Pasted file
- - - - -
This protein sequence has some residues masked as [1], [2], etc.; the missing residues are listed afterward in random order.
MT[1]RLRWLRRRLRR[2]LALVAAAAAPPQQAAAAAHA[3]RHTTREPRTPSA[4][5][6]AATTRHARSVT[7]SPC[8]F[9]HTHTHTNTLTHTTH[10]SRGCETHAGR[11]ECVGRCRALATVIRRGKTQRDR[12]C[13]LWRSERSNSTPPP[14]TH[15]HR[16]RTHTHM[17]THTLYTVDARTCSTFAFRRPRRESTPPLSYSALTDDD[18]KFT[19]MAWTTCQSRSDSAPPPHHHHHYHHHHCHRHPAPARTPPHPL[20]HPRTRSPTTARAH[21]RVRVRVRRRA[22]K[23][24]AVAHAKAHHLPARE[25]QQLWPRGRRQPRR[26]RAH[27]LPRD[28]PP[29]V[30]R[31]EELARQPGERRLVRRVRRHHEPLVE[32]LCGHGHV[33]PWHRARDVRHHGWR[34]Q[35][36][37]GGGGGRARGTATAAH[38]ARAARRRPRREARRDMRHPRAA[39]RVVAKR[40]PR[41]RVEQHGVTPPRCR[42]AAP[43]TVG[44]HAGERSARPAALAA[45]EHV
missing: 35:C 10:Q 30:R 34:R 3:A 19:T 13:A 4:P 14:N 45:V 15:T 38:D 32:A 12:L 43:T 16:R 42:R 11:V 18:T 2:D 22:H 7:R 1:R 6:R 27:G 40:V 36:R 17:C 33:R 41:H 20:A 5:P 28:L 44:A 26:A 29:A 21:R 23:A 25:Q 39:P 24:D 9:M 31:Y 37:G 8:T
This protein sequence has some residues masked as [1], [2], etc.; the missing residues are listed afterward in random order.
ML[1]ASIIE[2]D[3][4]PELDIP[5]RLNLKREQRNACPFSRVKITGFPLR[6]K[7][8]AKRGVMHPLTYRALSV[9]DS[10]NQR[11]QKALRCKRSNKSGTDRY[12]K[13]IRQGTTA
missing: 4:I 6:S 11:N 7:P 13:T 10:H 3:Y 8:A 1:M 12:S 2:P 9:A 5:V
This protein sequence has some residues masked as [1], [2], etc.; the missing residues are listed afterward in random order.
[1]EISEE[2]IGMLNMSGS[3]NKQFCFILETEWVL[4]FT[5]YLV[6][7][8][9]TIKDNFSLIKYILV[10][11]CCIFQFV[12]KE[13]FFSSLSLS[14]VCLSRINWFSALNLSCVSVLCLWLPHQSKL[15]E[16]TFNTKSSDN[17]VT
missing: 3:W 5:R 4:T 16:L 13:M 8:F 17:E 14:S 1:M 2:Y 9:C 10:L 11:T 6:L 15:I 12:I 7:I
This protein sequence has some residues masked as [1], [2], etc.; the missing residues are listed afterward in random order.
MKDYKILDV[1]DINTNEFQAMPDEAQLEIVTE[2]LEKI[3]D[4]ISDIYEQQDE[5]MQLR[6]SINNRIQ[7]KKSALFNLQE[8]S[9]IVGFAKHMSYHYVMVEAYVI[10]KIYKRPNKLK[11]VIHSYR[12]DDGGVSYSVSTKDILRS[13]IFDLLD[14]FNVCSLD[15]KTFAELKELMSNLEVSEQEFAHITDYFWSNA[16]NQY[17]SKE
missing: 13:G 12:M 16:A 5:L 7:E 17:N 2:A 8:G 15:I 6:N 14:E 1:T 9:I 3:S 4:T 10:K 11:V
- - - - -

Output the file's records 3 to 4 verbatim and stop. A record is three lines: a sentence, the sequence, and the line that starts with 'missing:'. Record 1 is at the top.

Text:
This protein sequence has some residues masked as [1], [2], etc.; the missing residues are listed afterward in random order.
[1]EISEE[2]IGMLNMSGS[3]NKQFCFILETEWVL[4]FT[5]YLV[6][7][8][9]TIKDNFSLIKYILV[10][11]CCIFQFV[12]KE[13]FFSSLSLS[14]VCLSRINWFSALNLSCVSVLCLWLPHQSKL[15]E[16]TFNTKSSDN[17]VT
missing: 3:W 5:R 4:T 16:L 13:M 8:F 17:E 14:S 1:M 2:Y 9:C 10:L 11:T 6:L 15:I 12:I 7:I
This protein sequence has some residues masked as [1], [2], etc.; the missing residues are listed afterward in random order.
MKDYKILDV[1]DINTNEFQAMPDEAQLEIVTE[2]LEKI[3]D[4]ISDIYEQQDE[5]MQLR[6]SINNRIQ[7]KKSALFNLQE[8]S[9]IVGFAKHMSYHYVMVEAYVI[10]KIYKRPNKLK[11]VIHSYR[12]DDGGVSYSVSTKDILRS[13]IFDLLD[14]FNVCSLD[15]KTFAELKELMSNLEVSEQEFAHITDYFWSNA[16]NQY[17]SKE
missing: 13:G 12:M 16:A 5:L 7:E 17:N 2:A 8:G 15:I 6:N 14:E 1:T 9:I 3:S 4:T 10:K 11:V